Step 3 Hydrogen Removal Process
Numeric 17 in
As due to this step, the density of remaining hydrogen or deuterium inside the optical fiber 17 is lowered sufficiently, even where there is a long period of standby in which the optical fiber is kept before the subsequent step, basically no changes occur in the properties of the optical fiber during that time. Even with the hydrogen or deuterium thus removed however, photosensitivity to UV laser light during the formation of the FBG is still maintained. It is a characteristic of this invention that the photosensitivity of the core does not decrease after removal of the hydrogen or deuterium to the extent that occurs when technology of the present invention is used.
Silica-based material that has undergone the above-described steps has increased photosensitivity and the deterioration over time of that photosensitivity is small, thereby enabling creation of an optical waveguide type optical component.
Further, in addition to each of the above steps, a step 4 enables formation of an FBG by radiating interfering UV light to the optical fiber. Normally, a light source having an interfering effect such as a laser or the like that utilizes changes in amplitude through the interference of light, is used in order to change the refractive index of a core. The second harmonic of an argon ion laser or an excimer laser can be used to provide such a light source.
An example of a short period FBG formed using a phase mask 173, as shown in
Generally, as shown in
An FBG formed by step 1 of the method of this invention has the refractive index raised by UV lamp light, such that the reflection central wavelength is changed, becoming longer. Where the refractive index of an entire core of an optical fiber is raised, 556 as shown in
Where the sloping raising of refractive index 558 is formed, as shown in
The results of an FBG of this embodiment experimentally produced will now be described. The optical fiber of the optical waveguide was single mode optical fiber, with approximately 3.5 Wt % GeO2 added, the core diameter being approximately 10 μm and the difference in a specific refractive index between the core and cladding being 0.35%. This optical fiber was placed in a 55° C., 10 MPa hydrogen atmosphere and left there for one week to allow the hydrogen to penetrate through to the center part of the optical fiber. The UV-curable resin providing a protective coating around the quartz optical fiber does not allow ultra violet light to penetrate, so that the resin was removed in parts to expose the quartz.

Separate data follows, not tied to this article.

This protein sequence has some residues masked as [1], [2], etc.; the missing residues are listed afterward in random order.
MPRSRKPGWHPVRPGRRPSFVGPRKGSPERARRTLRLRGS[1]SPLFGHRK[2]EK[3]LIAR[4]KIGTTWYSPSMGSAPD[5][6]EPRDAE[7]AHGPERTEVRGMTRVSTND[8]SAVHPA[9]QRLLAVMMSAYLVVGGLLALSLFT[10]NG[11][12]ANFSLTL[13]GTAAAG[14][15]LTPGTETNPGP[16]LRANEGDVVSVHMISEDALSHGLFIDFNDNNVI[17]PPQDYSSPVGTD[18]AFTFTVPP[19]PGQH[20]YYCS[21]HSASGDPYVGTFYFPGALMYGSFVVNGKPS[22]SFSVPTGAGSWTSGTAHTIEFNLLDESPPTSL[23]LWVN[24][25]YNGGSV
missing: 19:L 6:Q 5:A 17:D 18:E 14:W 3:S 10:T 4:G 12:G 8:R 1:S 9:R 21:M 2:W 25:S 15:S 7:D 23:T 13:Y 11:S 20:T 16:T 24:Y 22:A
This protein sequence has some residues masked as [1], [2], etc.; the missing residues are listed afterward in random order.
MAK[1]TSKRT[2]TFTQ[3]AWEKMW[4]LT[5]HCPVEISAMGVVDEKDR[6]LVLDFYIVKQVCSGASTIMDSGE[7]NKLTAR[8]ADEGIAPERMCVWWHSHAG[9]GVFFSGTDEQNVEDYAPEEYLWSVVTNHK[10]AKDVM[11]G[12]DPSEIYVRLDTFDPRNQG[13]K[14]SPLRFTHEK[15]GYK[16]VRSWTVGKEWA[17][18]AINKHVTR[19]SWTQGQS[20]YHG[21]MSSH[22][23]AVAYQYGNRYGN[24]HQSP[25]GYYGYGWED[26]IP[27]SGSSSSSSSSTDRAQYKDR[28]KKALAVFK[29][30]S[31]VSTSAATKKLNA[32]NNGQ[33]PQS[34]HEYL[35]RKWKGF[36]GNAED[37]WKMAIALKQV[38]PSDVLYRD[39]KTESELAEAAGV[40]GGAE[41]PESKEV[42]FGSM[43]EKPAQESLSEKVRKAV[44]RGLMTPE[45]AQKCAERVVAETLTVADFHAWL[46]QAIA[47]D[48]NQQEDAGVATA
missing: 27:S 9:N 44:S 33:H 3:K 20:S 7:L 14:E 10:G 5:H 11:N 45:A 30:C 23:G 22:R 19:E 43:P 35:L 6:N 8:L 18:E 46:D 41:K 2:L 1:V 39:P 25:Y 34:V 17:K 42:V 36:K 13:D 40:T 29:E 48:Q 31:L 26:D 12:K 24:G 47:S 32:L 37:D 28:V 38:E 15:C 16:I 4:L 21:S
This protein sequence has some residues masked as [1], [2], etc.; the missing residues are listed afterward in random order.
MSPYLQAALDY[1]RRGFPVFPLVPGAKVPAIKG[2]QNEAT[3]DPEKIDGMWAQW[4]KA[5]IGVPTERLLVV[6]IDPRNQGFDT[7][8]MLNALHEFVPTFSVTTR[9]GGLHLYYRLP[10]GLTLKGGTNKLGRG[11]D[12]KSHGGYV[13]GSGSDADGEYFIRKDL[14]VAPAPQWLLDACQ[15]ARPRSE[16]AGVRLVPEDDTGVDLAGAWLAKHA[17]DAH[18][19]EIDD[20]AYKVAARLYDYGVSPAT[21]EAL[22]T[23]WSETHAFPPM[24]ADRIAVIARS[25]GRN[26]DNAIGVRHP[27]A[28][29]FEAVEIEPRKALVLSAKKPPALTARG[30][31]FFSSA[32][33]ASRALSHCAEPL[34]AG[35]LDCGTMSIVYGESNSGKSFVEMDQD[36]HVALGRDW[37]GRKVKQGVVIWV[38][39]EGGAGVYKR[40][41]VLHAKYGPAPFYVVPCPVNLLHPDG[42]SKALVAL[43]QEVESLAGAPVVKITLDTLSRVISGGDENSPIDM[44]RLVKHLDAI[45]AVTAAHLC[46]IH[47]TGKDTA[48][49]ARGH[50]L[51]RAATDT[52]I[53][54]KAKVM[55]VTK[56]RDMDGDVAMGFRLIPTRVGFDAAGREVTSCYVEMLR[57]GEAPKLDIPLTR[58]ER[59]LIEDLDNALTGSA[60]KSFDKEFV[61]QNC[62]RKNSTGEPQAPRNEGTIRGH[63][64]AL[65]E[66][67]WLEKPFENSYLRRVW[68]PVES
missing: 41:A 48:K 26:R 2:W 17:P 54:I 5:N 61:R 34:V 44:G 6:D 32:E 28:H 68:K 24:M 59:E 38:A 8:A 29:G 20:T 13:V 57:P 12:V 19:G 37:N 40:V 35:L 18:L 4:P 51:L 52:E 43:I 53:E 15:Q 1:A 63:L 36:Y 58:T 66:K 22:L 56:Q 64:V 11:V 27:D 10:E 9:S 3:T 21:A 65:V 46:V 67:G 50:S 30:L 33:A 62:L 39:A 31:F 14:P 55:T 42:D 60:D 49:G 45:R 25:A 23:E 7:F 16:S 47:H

After the exposed quartz parts were irradiated for a fixed duration with ultra violet light from an excimer lamp having power density of 15 mW/cm2, hydrogen removal processing was performed for 12 hours at 120° C. The wavelength radiated from the excimer lamp was 172 nm. Thereafter, using the phase mask method, a FBG with a reflection central wavelength of 1550 nm was formed on the lamp irradiated portions using the second harmonic (wavelength 244 nm) from an argon ion laser. At this time a uniform mask having equal periodicity was used for the phase mask such that each period of the periodicity of the FBG was equal. The length of the FBG region was 3 mm. The results obtained by measuring the changes of the central wavelength of the FBG are shown in
As shown in
The difference between refractive index when non-interfering UV lamp light (excimer lamp light) is radiated to one side of an optical waveguide and radiated to multiple faces of an optical waveguide will be considered.
On the other hand, in the case illustrated in
The maximum value of double refraction of an FBG formed according to the above method is, in the case of irradiation from one side, 0.7×10−4. Further, it was confirmed that double refraction can be below 0.1×10−4 where radiation from the excimer lamp is directed to multiple surfaces of the optical waveguide. Accordingly, polarization dependent loss (PDL) and polarization mode dispersion (PMD) arising due to double refraction can be reduced.
As shown in
According to this second embodiment, the optical fiber is single mode having a specific refractive index difference of 0.35%, with approximately 3.5 Wt % GeO2 added, the core diameter being approximately 10 μm.
Descriptions of step 3 of the second embodiment shown in
According to this second embodiment, the order of irradiation using the excimer lamp and the laser light to form an FBG, performed under the same conditions as described with respect to the first embodiment, was changed. Moreover, removal of the hydrogen was performed as the last step. That is to say, the steps hydrogen diffusion, irradiation with laser light, irradiation from an excimer lamp and hydrogen removal were performed in that order and changes in the central wavelength of the laser light were confirmed. The results are shown in
The maximum value of double refraction of an FBG created according to the above method is, in the case of radiation with an excimer lamp from one side, 0.7×10−4. Further, in the same manner as applied with respect to the first embodiment it was confirmed that double refraction can be below 0.1×10−4 where radiation from the excimer lamp is directed to multiple surfaces of the optical waveguide. Because these values are the same as those obtained using the FBG formed in accordance with the method of the first embodiment, it was confirmed that the same results were obtained with respect to the properties of double refraction regardless of whether the excimer lamp irradiation step or the FBG formation step is performed first. Accordingly, PDL and PMD arising due to double refraction can be reduced.